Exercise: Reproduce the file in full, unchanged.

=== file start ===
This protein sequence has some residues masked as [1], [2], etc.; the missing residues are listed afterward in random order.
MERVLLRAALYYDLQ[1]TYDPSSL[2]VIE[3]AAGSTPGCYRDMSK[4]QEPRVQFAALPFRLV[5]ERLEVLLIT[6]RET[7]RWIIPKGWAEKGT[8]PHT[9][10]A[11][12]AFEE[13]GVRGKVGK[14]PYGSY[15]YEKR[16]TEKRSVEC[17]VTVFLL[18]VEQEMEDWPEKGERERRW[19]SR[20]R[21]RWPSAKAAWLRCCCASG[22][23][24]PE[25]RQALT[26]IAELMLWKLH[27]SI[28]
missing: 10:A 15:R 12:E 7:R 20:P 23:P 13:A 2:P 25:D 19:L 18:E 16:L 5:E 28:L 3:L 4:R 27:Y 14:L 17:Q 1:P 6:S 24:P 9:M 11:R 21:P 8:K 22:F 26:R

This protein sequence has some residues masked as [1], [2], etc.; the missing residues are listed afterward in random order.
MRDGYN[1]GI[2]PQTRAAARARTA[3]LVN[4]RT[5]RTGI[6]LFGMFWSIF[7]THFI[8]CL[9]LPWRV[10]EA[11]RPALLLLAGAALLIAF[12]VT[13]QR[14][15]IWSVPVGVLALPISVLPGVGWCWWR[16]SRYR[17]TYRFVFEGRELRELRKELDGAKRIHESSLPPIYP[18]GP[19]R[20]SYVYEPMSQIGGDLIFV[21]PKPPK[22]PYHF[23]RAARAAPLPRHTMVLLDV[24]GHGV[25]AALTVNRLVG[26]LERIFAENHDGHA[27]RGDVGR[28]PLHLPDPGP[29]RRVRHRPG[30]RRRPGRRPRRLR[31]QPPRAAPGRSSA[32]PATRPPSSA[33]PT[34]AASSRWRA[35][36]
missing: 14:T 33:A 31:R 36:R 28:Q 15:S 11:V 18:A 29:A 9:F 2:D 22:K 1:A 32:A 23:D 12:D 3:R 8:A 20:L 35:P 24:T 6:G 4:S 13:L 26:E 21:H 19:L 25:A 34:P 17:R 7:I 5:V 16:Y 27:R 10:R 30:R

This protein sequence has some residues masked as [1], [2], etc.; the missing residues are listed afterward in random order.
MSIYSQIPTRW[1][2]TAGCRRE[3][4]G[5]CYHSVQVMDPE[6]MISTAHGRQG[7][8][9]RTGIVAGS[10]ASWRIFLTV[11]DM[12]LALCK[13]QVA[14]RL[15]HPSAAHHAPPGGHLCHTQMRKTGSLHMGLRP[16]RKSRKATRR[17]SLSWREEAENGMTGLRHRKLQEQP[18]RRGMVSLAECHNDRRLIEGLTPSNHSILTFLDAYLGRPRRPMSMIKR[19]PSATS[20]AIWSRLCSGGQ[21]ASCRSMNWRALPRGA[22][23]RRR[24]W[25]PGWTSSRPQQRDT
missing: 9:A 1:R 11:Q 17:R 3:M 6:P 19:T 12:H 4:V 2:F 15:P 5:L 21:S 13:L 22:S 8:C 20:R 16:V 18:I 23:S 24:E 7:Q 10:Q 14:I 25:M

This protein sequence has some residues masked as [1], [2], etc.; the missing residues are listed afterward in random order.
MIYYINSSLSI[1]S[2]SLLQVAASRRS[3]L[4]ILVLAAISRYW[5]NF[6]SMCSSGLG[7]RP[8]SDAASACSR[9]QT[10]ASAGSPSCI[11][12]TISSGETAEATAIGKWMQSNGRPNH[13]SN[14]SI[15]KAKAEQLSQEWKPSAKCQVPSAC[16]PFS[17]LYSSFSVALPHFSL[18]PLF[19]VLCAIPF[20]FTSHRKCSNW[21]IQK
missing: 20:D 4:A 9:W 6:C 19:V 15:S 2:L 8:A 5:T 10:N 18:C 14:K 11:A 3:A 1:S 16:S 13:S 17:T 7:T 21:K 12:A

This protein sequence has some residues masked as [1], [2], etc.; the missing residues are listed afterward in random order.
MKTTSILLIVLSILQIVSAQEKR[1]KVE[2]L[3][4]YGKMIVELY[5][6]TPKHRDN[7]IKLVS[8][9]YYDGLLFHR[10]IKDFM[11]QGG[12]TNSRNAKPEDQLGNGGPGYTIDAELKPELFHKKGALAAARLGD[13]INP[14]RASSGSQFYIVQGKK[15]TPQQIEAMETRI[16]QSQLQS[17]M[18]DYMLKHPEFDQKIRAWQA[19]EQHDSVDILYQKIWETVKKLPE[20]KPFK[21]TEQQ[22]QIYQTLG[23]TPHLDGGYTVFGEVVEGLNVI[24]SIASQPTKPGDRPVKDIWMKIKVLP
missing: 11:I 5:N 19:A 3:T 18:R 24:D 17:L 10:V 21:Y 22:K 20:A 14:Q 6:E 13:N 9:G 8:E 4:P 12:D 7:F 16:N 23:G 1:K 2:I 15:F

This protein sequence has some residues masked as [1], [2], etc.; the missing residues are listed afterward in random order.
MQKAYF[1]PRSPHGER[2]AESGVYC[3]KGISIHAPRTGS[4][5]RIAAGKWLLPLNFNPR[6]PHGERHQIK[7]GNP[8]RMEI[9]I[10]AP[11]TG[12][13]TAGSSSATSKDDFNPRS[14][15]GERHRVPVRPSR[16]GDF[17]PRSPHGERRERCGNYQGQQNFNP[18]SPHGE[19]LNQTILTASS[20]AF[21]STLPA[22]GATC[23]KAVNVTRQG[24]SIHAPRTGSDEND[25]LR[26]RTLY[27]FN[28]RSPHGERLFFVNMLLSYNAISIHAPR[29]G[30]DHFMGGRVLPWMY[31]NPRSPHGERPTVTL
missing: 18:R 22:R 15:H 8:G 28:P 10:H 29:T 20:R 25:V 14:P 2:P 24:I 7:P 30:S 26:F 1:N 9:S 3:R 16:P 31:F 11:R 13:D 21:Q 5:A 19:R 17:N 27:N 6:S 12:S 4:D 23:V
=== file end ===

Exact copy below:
This protein sequence has some residues masked as [1], [2], etc.; the missing residues are listed afterward in random order.
MERVLLRAALYYDLQ[1]TYDPSSL[2]VIE[3]AAGSTPGCYRDMSK[4]QEPRVQFAALPFRLV[5]ERLEVLLIT[6]RET[7]RWIIPKGWAEKGT[8]PHT[9][10]A[11][12]AFEE[13]GVRGKVGK[14]PYGSY[15]YEKR[16]TEKRSVEC[17]VTVFLL[18]VEQEMEDWPEKGERERRW[19]SR[20]R[21]RWPSAKAAWLRCCCASG[22][23][24]PE[25]RQALT[26]IAELMLWKLH[27]SI[28]
missing: 10:A 15:R 12:E 7:R 20:P 23:P 13:A 2:P 25:D 19:L 18:E 16:L 5:E 28:L 3:L 4:R 27:Y 14:L 17:Q 1:P 6:S 24:P 9:M 11:R 21:P 8:K 22:F 26:R

This protein sequence has some residues masked as [1], [2], etc.; the missing residues are listed afterward in random order.
MRDGYN[1]GI[2]PQTRAAARARTA[3]LVN[4]RT[5]RTGI[6]LFGMFWSIF[7]THFI[8]CL[9]LPWRV[10]EA[11]RPALLLLAGAALLIAF[12]VT[13]QR[14][15]IWSVPVGVLALPISVLPGVGWCWWR[16]SRYR[17]TYRFVFEGRELRELRKELDGAKRIHESSLPPIYP[18]GP[19]R[20]SYVYEPMSQIGGDLIFV[21]PKPPK[22]PYHF[23]RAARAAPLPRHTMVLLDV[24]GHGV[25]AALTVNRLVG[26]LERIFAENHDGHA[27]RGDVGR[28]PLHLPDPGP[29]RRVRHRPG[30]RRRPGRRPRRLR[31]QPPRAAPGRSSA[32]PATRPPSSA[33]PT[34]AASSRWRA[35][36]
missing: 14:T 33:A 31:R 36:R 28:Q 15:S 11:V 18:A 29:A 9:F 2:D 22:K 1:A 32:A 23:D 12:D 3:R 8:A 20:L 35:P 24:T 6:G 4:S 13:L 26:E 21:H 19:L 25:A 34:P 17:R 7:I 5:V 16:Y 27:R 10:R 30:R

This protein sequence has some residues masked as [1], [2], etc.; the missing residues are listed afterward in random order.
MSIYSQIPTRW[1][2]TAGCRRE[3][4]G[5]CYHSVQVMDPE[6]MISTAHGRQG[7][8][9]RTGIVAGS[10]ASWRIFLTV[11]DM[12]LALCK[13]QVA[14]RL[15]HPSAAHHAPPGGHLCHTQMRKTGSLHMGLRP[16]RKSRKATRR[17]SLSWREEAENGMTGLRHRKLQEQP[18]RRGMVSLAECHNDRRLIEGLTPSNHSILTFLDAYLGRPRRPMSMIKR[19]PSATS[20]AIWSRLCSGGQ[21]ASCRSMNWRALPRGA[22][23]RRR[24]W[25]PGWTSSRPQQRDT
missing: 9:A 1:R 11:Q 17:R 3:M 6:P 19:T 12:H 4:V 2:F 15:P 5:L 21:S 13:L 22:S 8:C 20:R 16:V 18:I 23:S 24:E 7:Q 10:Q 14:I 25:M

This protein sequence has some residues masked as [1], [2], etc.; the missing residues are listed afterward in random order.
MIYYINSSLSI[1]S[2]SLLQVAASRRS[3]L[4]ILVLAAISRYW[5]NF[6]SMCSSGLG[7]RP[8]SDAASACSR[9]QT[10]ASAGSPSCI[11][12]TISSGETAEATAIGKWMQSNGRPNH[13]SN[14]SI[15]KAKAEQLSQEWKPSAKCQVPSAC[16]PFS[17]LYSSFSVALPHFSL[18]PLF[19]VLCAIPF[20]FTSHRKCSNW[21]IQK
missing: 20:D 4:A 9:W 6:C 19:V 15:S 2:L 8:A 5:T 10:N 18:C 14:K 11:A 3:A 1:S 16:S 13:S 17:T 7:T 21:K 12:A

This protein sequence has some residues masked as [1], [2], etc.; the missing residues are listed afterward in random order.
MKTTSILLIVLSILQIVSAQEKR[1]KVE[2]L[3][4]YGKMIVELY[5][6]TPKHRDN[7]IKLVS[8][9]YYDGLLFHR[10]IKDFM[11]QGG[12]TNSRNAKPEDQLGNGGPGYTIDAELKPELFHKKGALAAARLGD[13]INP[14]RASSGSQFYIVQGKK[15]TPQQIEAMETRI[16]QSQLQS[17]M[18]DYMLKHPEFDQKIRAWQA[19]EQHDSVDILYQKIWETVKKLPE[20]KPFK[21]TEQQ[22]QIYQTLG[23]TPHLDGGYTVFGEVVEGLNVI[24]SIASQPTKPGDRPVKDIWMKIKVLP
missing: 11:I 5:N 19:A 3:T 18:R 24:D 17:L 10:V 21:Y 22:K 20:A 14:Q 6:E 13:N 9:G 8:E 4:P 12:D 7:F 16:N 23:G 1:K 2:I 15:F

This protein sequence has some residues masked as [1], [2], etc.; the missing residues are listed afterward in random order.
MQKAYF[1]PRSPHGER[2]AESGVYC[3]KGISIHAPRTGS[4][5]RIAAGKWLLPLNFNPR[6]PHGERHQIK[7]GNP[8]RMEI[9]I[10]AP[11]TG[12][13]TAGSSSATSKDDFNPRS[14][15]GERHRVPVRPSR[16]GDF[17]PRSPHGERRERCGNYQGQQNFNP[18]SPHGE[19]LNQTILTASS[20]AF[21]STLPA[22]GATC[23]KAVNVTRQG[24]SIHAPRTGSDEND[25]LR[26]RTLY[27]FN[28]RSPHGERLFFVNMLLSYNAISIHAPR[29]G[30]DHFMGGRVLPWMY[31]NPRSPHGERPTVTL
missing: 18:R 22:R 15:H 8:G 28:P 10:H 29:T 20:R 25:V 14:P 2:P 24:I 7:P 30:S 26:F 1:N 9:S 3:R 16:P 31:F 11:R 13:D 21:Q 5:A 19:R 17:N 27:N 6:S 12:S 4:D 23:V